The St. Louis Cardinals have been rumored to have interest in free agent Dexter Fowler and/or Charlie Blackmon but which is the best option? Our comparison series continues.
As was said yesterday, the St. Louis Cardinals made it well-known going into the offseason that they were going to seek a new center fielder and move Randal Grichuk to left field to replace the exiting Matt Holliday. Yesterday’s article (read it here if you missed it) examined the likely largest free agent CF- Dexter Fowler– and compared him to a lesser FA– Carlos Gomez. Today’s target of comparison is Charlie Blackmon.
As a quick reminder from yesterday’s piece, Fowler- to his credit- is a great center fielder but remember that prior to 2016, the Chicago Cubs were prepared to let him walk away and it wasn’t until the last weeks prior to 2016 that he inked a deal to “return” to the Cubs. As I said yesterday, I’m sure both parties are pleased with this decision now.
Here’s a quick look/reminder of Fowler’s career offensive numbers:
|COL (6 yrs)||667||2248||376||606||120||53||40||210||83||41||325||588||.270||.365||.423||.788|
|CHC (2 yrs)||281||1052||186||275||54||15||30||94||33||11||163||278||.261||.367||.427||.794|
|HOU (1 yr)||116||434||61||120||21||4||8||35||11||4||66||108||.276||.375||.399||.774|
Let us shift our focus to Charlie Blackmon. The St. Louis Cardinals were linked to Blackmon during the 2016 campaign via rumors so it makes sense to consider that he should be a name connected yet again. Blackmon was drafted in the second round of the 2008 draft by Colorado and will turn 31 during the 2017 season.
Blackmon has spent his entire career with Colorado and has some impressive numbers. That said, we must remember that these numbers have come in Colorado and must remember how this park (with its altitude) helps offensive numbers. To that, then, should the St. Louis Cardinals take the risk of moving him from the high altitude to the high humidity?
Before making any judgements or comparisons, let’s look at Blackmon’s career offensive numbers:
Looking at these numbers, perhaps Fowler should be concerned that he might have just been eclipsed by a viable competitor to knock him off and out of consideration… Let’s make a few comparisons. Fowler batted .276 in 2016 while Blackmon batted .324 (remember the help of playing in Colorado). Fowler slugged .447 in 2016 while Blackmon slugged .552 (altitude?).
Let’s move a little away from stats that could well be influenced by altitude. In these fields, Blackmon defeated Fowler again. Blackmon collected 187 hits in 578 at-bats where Fowler collected 126 in 456 at-bats. Notice that I did not mention the types of hits since I am working to avoid altitude-influence.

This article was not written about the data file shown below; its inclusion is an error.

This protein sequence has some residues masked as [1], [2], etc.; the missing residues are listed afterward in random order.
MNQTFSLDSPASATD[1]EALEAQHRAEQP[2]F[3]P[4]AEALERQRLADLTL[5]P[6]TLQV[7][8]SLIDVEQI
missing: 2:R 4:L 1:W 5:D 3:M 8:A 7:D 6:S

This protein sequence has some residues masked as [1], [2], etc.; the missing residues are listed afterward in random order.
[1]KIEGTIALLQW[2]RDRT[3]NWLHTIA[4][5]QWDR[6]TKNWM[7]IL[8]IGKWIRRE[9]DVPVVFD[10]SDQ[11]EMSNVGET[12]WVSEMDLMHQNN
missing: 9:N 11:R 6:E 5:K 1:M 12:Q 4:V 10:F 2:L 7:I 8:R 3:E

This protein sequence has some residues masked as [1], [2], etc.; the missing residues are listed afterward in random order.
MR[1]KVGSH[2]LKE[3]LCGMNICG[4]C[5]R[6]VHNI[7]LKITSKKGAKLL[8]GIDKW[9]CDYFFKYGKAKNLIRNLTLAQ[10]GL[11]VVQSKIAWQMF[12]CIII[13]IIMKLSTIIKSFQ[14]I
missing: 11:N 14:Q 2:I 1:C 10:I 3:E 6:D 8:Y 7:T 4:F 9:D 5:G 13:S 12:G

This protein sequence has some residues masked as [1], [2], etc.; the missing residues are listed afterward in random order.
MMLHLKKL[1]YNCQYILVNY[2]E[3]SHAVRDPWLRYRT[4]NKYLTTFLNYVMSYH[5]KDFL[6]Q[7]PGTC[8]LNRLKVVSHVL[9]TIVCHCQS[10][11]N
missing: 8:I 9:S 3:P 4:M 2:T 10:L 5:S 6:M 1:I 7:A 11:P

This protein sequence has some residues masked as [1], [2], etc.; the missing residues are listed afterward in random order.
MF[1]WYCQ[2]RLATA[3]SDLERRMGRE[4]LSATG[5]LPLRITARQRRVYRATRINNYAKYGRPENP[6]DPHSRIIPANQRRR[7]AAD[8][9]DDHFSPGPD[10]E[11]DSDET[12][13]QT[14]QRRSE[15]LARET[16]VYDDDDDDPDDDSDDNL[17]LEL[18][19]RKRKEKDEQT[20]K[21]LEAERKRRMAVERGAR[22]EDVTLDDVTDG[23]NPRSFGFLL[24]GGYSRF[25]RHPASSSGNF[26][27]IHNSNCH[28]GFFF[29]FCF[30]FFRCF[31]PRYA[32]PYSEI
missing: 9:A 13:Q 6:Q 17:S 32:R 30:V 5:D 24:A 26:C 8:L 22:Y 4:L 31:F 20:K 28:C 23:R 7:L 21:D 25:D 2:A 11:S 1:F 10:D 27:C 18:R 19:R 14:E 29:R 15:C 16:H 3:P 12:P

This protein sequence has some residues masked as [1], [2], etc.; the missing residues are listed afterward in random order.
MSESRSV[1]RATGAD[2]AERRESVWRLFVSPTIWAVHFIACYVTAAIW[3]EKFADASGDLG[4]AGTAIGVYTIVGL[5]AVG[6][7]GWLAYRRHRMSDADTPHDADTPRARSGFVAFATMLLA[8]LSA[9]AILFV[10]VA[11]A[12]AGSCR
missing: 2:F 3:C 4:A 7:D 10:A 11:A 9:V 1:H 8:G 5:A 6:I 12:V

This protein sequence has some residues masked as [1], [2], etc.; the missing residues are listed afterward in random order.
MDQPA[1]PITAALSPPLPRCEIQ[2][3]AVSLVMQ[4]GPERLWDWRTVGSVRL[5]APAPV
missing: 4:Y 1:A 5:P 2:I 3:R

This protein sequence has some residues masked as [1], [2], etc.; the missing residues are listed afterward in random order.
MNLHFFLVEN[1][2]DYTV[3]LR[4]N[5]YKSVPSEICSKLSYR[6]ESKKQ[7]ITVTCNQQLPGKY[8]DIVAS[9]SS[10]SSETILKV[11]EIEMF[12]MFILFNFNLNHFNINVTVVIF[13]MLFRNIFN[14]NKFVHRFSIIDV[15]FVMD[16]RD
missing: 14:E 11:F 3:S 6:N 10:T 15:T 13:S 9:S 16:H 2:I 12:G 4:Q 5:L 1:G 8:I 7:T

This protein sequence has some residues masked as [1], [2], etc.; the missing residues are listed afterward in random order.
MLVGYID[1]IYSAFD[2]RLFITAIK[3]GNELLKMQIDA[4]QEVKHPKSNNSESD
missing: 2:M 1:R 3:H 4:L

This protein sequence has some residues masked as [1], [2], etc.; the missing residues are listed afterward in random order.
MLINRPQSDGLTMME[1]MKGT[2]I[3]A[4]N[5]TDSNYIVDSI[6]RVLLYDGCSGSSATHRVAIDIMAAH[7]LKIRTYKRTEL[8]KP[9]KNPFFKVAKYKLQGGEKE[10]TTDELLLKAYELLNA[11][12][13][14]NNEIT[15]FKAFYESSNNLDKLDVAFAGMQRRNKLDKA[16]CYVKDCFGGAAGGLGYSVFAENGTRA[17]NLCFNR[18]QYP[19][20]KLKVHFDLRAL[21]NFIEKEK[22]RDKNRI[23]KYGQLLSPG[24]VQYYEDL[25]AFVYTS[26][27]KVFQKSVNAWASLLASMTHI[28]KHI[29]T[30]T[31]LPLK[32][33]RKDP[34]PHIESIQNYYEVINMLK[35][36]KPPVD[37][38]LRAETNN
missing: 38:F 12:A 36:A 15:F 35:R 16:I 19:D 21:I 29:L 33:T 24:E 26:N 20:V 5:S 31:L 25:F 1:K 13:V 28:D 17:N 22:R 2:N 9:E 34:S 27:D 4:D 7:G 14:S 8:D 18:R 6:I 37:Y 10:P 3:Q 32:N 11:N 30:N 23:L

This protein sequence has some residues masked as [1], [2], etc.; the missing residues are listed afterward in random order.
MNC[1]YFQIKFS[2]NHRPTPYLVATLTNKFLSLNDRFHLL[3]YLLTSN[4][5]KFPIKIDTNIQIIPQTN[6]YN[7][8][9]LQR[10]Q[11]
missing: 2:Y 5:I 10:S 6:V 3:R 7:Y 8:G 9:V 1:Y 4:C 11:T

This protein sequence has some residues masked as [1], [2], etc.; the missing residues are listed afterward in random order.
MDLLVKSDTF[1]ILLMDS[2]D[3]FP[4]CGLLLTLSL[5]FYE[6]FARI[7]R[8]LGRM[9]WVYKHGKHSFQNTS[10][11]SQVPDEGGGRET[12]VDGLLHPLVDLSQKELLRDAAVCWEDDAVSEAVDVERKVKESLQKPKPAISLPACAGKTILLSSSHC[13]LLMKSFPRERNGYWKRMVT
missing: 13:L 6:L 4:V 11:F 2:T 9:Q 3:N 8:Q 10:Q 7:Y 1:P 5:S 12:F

Blackmon also defeated Fowler in stolen bases which is something the Cardinals desperately need. In 2016, Blackmon stole seventeen bases and was caught nine times. Fowler stole thirteen and was caught four times. Blackmon, to his credit, was on the move more than Fowler and the Cardinals could really use an aggressive base runner.
Let’s look at Fowler’s home/away splits to remove the assistance of Rockies stadium:
I don’t know about you, but I’ll take these numbers. Even Blackmon’s away numbers work for me and would be an improvement over Grichuk who batted .240/.289/.480 at Busch in 2016.
Here’s the rub… defensively, Fowler carried a 1.0 UZR in 2016 at center field. Blackmon, everyone take a deep breath, carried a -10.4 UZR in 2016 at center field. For reference, Grichuk carried a -0.9 UZR so Blackmon would be a downgrade, not an upgrade over Grichuk.
Let us pretend for a moment that the defense numbers didn’t matter even though we know they completely matter. Money makes the world go around and it completely differentiates Fowler from Blackmon (aside from the statistics above). Fowler is a free agent with a qualifying offer attached. Blackmon, however, is under team control until 2019 and is facing arbitration this winter.
We all might soon know what value he has through arbitration but Blackmon was paid $3.5M in 2016 so he would certainly be less expensive than Fowler. Could the St. Louis Cardinals lock him up on a two-year deal to push him to free agency and platoon him with Harrison Bader to help both players’ defensive numbers?
Fowler, for comparison, was paid $8M in 2016 and, having just turned down his qualifying offer, is likely seeking a 3-5 year deal with a big purse. Fowler will likely need $18M+ to land while Blackmon could be had for $5-8M/year.
More from St Louis Cardinals Rumors
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- Cardinals: Trade targets after signing Willson Contreras
- Cardinals Rumors: Is Willson Contreras Defense a Concern?
- St. Louis Cardinals: Alejandro Kirk or Danny Jansen?
Price alone should not be a deciding factor. As a reminder to my point yesterday, picking up Fowler would mean forfeiting a draft pick. I’m just not sure the St. Louis Cardinals would take this risk/loss with the penalties for the Astros hacking scandal yet to come. It is assumed that the loss of picks after 2017 could be a likely penalty so I’m not sure the Cardinals would be wise to forfeit picks this season.
Having said that, I’m not really sure that Blackmon is the best option either. I personally like his offensive but I’m not sure he is worth the risk on defense. Perhaps Carlos Gomez (reviewed yesterday) would in actuality be a better selection than Blackmon. If I were to pick between Fowler or Blackmon then I would suggest Blackmon for fewer years (admitting the higher risk) to save the money and dig in for next year’s FA class.
What do you think? Until the Cardinals land a new center fielder- if at all- I will spend the next couple of posts examining and comparing the available names against Fowler who we can assume is the hottest name in this season’s free agent class for center fielders. Check back and stay with us as we drive toward a selection!